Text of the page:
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Our Favourite Advice on Issues Related to Feeding Your Baby

Regardless of how you have chosen to feed your baby, there are side effects

 

We asked Early Parenting Expert Vanessa Christie to answer your questions, and offer advice for you and other parents.

How do I know when to wind my baby?

The process of winding is essentially to release any air trapped inside your baby's tummy. It can get there by gulping down air during feeds and also as a result of crying episodes. Bottle-fed babies may get wind due to the potential for air to be in the teat and the milk itself and also due to the speed at which they may be drinking.

You can try to minimize this with good positioning of your baby and the bottle and giving your baby regular breaks. Breastfed babies can also get wind if they are fussing whilst latching on, have a shallow latch on the breast, or slip frequently on and off the breast during feeds. It is worth noting that all these issues can be helped with some good quality breastfeeding advice.

Nevertheless, in any of these cases, the trapped wind can be uncomfortable and unsettling for your baby and may stop them from finishing a feed effectively. They may show you signs such as squirming around whilst feeding, pulling away from the breast or bottle, bringing their knees up towards their chest, looking slightly pale around the edges of their mouth and crying. In these cases, it is useful to attempt to wind your baby before the feed begins (to ensure there is no latent trapped wind from earlier), at natural breaks during the feed and again at the end of the feed.

At other times your baby may seem perfectly relaxed during and after a feed and have a sleepy 'milk-drunk' look about them. In this case, it is still worth attempting to wind them for a few minutes to check that you are 'in the clear' but don't worry about pursuing it if you are winding effectively, your baby continues to be settled and nothing is coming.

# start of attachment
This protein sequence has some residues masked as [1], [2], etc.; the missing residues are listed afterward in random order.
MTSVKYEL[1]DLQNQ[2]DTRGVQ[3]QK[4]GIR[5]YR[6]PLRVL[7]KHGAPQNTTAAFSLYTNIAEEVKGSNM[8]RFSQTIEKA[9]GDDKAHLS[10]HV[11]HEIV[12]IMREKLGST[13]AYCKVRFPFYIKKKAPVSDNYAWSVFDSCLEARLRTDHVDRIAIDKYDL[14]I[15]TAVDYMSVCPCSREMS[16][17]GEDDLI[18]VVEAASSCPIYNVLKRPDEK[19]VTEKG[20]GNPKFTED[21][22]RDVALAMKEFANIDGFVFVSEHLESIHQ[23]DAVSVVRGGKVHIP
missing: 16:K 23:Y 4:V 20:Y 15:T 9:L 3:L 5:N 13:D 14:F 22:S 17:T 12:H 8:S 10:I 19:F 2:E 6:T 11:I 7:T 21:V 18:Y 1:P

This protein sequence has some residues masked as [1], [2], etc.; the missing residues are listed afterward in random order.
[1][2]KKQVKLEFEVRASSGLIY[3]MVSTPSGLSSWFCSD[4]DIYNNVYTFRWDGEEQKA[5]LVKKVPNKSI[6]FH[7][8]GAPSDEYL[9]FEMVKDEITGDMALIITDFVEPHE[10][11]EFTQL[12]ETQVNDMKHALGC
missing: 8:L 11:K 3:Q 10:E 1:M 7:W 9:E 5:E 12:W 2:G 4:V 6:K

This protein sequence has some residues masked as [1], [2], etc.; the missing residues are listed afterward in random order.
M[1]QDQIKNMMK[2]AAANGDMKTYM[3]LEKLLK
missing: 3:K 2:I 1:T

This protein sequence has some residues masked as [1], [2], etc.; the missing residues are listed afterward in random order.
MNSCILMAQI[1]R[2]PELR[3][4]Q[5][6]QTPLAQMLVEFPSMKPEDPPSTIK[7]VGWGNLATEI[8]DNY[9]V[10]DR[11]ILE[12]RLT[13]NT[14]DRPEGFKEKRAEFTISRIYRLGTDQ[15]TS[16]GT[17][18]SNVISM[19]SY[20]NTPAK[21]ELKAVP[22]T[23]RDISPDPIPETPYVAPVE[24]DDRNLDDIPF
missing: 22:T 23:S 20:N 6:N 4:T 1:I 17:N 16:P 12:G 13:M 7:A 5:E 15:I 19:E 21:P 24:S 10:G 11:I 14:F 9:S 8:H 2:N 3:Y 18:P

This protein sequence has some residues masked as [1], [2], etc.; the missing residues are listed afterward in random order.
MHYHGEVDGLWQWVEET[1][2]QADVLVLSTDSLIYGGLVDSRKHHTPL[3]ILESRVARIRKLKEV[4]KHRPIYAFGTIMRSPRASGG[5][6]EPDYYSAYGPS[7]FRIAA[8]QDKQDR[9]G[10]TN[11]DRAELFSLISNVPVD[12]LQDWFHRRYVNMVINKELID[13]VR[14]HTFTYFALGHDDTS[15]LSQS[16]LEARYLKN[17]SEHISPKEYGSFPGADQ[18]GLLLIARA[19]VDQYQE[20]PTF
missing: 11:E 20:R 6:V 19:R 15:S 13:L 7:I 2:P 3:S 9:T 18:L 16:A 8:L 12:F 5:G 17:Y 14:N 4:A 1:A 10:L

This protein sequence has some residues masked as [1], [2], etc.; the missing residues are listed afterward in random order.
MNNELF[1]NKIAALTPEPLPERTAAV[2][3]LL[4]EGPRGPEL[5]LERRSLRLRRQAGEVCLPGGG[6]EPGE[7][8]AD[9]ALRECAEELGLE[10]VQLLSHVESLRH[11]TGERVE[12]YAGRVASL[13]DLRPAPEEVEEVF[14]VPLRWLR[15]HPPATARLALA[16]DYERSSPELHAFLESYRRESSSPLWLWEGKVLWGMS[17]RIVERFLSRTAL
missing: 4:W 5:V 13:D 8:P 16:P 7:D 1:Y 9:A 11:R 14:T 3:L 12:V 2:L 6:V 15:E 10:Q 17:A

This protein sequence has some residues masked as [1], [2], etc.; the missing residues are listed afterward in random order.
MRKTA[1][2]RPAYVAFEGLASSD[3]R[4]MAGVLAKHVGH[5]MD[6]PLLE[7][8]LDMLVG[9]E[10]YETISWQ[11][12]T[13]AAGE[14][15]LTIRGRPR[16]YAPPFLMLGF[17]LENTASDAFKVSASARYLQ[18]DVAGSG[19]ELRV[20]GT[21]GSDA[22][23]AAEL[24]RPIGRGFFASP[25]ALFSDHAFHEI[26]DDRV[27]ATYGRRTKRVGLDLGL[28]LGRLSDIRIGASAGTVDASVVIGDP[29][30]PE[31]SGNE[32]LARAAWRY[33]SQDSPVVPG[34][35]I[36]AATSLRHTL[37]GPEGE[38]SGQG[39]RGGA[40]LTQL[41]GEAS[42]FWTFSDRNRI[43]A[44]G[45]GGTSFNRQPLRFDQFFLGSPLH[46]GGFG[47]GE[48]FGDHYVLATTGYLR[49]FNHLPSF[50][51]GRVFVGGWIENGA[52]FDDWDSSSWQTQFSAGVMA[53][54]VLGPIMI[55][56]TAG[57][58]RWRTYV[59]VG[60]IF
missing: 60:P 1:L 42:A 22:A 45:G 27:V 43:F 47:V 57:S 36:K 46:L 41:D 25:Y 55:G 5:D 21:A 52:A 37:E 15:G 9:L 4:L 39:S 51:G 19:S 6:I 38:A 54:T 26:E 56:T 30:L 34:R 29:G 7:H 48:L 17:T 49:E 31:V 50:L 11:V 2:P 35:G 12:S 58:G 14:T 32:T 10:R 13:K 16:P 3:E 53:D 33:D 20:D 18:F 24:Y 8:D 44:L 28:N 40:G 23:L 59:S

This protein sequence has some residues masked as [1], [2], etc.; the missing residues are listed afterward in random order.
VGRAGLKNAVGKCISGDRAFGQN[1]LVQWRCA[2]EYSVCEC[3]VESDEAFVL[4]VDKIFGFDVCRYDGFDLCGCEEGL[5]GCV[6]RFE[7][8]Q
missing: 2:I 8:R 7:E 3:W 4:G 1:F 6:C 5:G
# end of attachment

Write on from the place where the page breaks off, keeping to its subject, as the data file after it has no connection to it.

Helping to prevent your baby from becoming over-stimulated and over-tired will also help to minimize wind, by reducing the crying episodes that may result.

I have noticed a real difference in my toddler son's eczema since swapping cow's milk for goat's milk. Are they nutritionally equal?

The short answer is that either milk is suitable for a toddler, alongside an appropriately balanced diet. It is thought that goat's milk may be less allergenic than cow's milk because goat's milk contains less alpha caseins (a type of protein), which is thought to be a trigger in cow's milk allergy. However, the structure of the proteins themselves are rather similar to each other, which means that you should always speak to a health professional before switching milks, if you are concerned about allergy or intolerance.

The fat content of the two milks are very similar (with goat's milk slightly taking the lead), although goat's milk has the added benefit of having smaller fat molecules, which make them easier to digest. Also good for the digestion is the fact that goat's milk is lower in lactose (a type of sugar).

Goat's milk is known to be higher in calcium, vitamin A, vitamin B6, vitamin C, magnesium and potassium, than cow's milk. It also has a significantly higher number of naturally occurring prebiotics (thought to be 4-5 times more than cow's milk) which encourage the growth of 'good' bacteria in the digestive system and thereby support the body's gut health and general immune system.

On the flip side, goat's milk has less folate and Vitamin B12 than cow's milk and as a result, some goat milks are fortified with folic acid. You can ensure that your toddler is receiving enough vitamin B12 by including foods such as red meat, cheese, eggs, fortified cereals, fish and fortified soy products such as Tofu and soymilk in their diet.

When feeding my baby dribbles a lot - is it beneficial to top and tail my new-born or should I bath her every day?

Yes, it's absolutely beneficial to give your baby a break from bathing every day. Daily baths (particularly if any soaps or other toiletries are used) can have the effect of stripping your baby's skin of its natural moisture. This may lead to it becoming dry, flaky and even red and irritated.

Although the exact causes of cradle cap remain undefined (there may be some hormonal and dietary links), it is also thought that daily washing of the scalp can lead to overactive sweat glands and a possible build up of the scales. Therefore, finding a balance and giving your baby a full bath every two or three days and 'topping and tailing' on the other days is a great idea.

On the top and tail days, always ensure that you clean any areas that are prone to getting sweaty or dirty such as the face, neck folds, behind the ears, armpits, around the umbilical cord, the nappy area, behind the knees, the hands and feet and any other creases such as along the arms and legs. Pat them dry effectively and avoid using any potential irritants such as baby powder or mineral-based oils.

 
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